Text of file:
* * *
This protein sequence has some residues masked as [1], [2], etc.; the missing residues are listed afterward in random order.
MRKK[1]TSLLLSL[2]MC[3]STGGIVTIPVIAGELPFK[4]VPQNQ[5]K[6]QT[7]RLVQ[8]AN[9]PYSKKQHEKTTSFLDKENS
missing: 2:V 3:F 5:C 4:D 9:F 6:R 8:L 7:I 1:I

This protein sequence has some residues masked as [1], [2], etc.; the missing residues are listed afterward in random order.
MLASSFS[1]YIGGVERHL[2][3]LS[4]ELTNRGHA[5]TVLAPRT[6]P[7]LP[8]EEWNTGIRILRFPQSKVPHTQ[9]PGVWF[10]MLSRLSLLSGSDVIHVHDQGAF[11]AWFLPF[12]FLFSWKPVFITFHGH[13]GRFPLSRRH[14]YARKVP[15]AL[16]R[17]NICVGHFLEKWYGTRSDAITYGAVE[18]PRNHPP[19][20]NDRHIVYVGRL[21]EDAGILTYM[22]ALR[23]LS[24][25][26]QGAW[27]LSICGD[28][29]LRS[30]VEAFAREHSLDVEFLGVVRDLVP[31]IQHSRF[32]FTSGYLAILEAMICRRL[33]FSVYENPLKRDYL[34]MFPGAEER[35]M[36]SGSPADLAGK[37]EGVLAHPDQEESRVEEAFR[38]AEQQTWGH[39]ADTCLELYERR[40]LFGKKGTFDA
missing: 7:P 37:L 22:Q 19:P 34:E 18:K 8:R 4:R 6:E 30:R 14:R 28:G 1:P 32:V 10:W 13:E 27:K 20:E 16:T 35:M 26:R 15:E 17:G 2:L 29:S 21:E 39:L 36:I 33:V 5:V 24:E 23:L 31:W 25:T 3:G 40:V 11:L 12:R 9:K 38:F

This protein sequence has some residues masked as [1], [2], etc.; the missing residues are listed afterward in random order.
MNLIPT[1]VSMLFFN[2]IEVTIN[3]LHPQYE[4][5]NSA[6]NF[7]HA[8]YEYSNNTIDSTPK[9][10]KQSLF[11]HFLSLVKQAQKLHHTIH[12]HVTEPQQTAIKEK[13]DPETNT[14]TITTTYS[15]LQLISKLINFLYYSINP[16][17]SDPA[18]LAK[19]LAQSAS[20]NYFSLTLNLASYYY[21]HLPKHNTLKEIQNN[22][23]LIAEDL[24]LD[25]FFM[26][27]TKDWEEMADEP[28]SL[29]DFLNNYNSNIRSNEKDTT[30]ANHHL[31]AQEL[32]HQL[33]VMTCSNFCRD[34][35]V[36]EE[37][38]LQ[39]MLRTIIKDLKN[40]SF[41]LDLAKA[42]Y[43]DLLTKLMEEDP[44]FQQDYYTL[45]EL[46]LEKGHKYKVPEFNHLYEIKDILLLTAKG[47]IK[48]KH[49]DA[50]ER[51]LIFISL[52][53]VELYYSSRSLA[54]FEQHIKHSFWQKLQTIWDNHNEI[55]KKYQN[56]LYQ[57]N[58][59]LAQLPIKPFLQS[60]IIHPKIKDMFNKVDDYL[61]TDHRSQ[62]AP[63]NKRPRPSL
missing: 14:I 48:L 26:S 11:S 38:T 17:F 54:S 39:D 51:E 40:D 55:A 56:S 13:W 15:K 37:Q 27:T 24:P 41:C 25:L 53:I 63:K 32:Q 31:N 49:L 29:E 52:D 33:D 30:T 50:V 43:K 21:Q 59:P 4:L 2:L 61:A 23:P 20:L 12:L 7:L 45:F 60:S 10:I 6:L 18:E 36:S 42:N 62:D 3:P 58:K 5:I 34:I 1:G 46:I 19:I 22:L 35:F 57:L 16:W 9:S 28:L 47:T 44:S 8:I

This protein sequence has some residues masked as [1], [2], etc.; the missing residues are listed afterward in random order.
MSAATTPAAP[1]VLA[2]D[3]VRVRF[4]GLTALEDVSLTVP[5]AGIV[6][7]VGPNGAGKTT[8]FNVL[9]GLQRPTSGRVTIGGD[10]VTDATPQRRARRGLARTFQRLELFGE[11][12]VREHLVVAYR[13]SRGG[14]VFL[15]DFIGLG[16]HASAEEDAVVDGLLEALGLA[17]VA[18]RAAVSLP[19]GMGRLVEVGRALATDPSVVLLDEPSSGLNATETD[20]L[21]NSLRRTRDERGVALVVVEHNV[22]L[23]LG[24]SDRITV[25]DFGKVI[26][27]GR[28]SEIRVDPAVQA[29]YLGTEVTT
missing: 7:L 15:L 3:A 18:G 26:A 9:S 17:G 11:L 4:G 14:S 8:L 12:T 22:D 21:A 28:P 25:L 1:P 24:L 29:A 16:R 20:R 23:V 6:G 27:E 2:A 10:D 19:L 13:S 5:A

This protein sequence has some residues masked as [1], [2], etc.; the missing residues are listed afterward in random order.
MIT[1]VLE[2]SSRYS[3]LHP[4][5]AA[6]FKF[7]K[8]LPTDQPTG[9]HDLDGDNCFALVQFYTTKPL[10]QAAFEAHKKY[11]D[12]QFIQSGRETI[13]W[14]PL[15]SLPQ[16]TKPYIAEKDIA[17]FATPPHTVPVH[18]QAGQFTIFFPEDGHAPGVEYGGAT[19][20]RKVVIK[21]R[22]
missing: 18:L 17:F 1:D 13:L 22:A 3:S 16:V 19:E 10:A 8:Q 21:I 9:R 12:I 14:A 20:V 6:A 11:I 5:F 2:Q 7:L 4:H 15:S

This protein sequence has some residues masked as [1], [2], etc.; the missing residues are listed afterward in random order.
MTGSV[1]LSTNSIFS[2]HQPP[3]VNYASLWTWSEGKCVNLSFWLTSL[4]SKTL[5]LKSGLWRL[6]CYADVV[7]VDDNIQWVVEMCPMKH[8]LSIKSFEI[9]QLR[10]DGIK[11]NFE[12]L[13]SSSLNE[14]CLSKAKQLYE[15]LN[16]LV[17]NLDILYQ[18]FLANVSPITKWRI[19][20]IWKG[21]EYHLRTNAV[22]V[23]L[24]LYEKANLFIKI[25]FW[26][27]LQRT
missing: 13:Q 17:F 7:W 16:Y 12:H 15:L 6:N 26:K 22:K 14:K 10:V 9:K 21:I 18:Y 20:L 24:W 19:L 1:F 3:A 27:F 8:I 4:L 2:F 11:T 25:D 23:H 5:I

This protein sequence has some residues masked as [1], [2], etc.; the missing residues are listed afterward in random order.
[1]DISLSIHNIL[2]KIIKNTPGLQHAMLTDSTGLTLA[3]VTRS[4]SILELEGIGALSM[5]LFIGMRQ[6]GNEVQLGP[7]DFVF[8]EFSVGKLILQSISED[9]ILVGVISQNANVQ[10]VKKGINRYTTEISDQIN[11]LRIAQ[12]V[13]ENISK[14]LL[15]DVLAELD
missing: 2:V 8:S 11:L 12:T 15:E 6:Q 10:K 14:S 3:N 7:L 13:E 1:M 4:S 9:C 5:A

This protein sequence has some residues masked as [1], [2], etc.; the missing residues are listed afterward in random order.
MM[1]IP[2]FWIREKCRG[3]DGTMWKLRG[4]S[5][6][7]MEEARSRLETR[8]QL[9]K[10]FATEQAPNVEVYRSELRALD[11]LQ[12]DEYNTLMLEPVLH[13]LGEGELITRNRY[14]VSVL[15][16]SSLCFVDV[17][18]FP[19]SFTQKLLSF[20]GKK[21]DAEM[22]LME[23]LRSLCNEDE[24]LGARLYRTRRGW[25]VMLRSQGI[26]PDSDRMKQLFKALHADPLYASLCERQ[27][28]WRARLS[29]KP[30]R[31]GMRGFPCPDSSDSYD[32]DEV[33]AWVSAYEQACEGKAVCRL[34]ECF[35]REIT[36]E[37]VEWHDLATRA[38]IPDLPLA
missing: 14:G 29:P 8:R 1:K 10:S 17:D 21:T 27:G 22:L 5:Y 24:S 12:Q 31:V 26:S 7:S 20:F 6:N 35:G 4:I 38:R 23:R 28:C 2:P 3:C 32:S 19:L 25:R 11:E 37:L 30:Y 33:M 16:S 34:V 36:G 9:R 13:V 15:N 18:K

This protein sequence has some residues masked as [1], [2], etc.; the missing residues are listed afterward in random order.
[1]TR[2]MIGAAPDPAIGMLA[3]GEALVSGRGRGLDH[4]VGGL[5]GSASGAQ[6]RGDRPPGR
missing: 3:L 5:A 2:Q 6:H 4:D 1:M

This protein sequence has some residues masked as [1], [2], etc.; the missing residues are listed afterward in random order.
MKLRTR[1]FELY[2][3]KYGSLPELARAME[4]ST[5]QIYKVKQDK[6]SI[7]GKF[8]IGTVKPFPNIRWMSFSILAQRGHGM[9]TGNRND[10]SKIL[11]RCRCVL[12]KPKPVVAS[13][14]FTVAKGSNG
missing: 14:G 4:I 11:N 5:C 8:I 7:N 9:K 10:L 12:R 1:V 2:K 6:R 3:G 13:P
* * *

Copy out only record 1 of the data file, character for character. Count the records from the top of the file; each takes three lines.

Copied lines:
This protein sequence has some residues masked as [1], [2], etc.; the missing residues are listed afterward in random order.
MRKK[1]TSLLLSL[2]MC[3]STGGIVTIPVIAGELPFK[4]VPQNQ[5]K[6]QT[7]RLVQ[8]AN[9]PYSKKQHEKTTSFLDKENS
missing: 2:V 3:F 5:C 4:D 9:F 6:R 8:L 7:I 1:I